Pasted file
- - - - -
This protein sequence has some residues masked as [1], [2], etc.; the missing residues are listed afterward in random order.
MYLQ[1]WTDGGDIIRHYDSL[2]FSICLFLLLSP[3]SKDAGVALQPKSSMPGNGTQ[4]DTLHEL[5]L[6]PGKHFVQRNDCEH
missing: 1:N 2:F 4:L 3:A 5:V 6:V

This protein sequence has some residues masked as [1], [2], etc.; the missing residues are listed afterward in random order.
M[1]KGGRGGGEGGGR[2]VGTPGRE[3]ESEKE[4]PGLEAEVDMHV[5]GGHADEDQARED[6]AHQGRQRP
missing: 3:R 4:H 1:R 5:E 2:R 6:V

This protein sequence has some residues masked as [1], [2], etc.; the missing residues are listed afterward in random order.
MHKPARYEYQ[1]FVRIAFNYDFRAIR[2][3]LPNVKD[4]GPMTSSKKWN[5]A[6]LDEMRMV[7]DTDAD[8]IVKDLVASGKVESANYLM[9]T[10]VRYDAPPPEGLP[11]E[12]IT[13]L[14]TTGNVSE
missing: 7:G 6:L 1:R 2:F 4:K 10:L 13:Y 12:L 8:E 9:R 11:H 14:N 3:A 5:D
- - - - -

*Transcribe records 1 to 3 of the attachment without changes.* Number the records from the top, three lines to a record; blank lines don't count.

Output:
This protein sequence has some residues masked as [1], [2], etc.; the missing residues are listed afterward in random order.
MYLQ[1]WTDGGDIIRHYDSL[2]FSICLFLLLSP[3]SKDAGVALQPKSSMPGNGTQ[4]DTLHEL[5]L[6]PGKHFVQRNDCEH
missing: 1:N 2:F 4:L 3:A 5:V 6:V

This protein sequence has some residues masked as [1], [2], etc.; the missing residues are listed afterward in random order.
M[1]KGGRGGGEGGGR[2]VGTPGRE[3]ESEKE[4]PGLEAEVDMHV[5]GGHADEDQARED[6]AHQGRQRP
missing: 3:R 4:H 1:R 5:E 2:R 6:V

This protein sequence has some residues masked as [1], [2], etc.; the missing residues are listed afterward in random order.
MHKPARYEYQ[1]FVRIAFNYDFRAIR[2][3]LPNVKD[4]GPMTSSKKWN[5]A[6]LDEMRMV[7]DTDAD[8]IVKDLVASGKVESANYLM[9]T[10]VRYDAPPPEGLP[11]E[12]IT[13]L[14]TTGNVSE
missing: 7:G 6:L 1:R 2:F 4:K 10:L 13:Y 12:L 8:E 9:R 11:H 14:N 3:A 5:D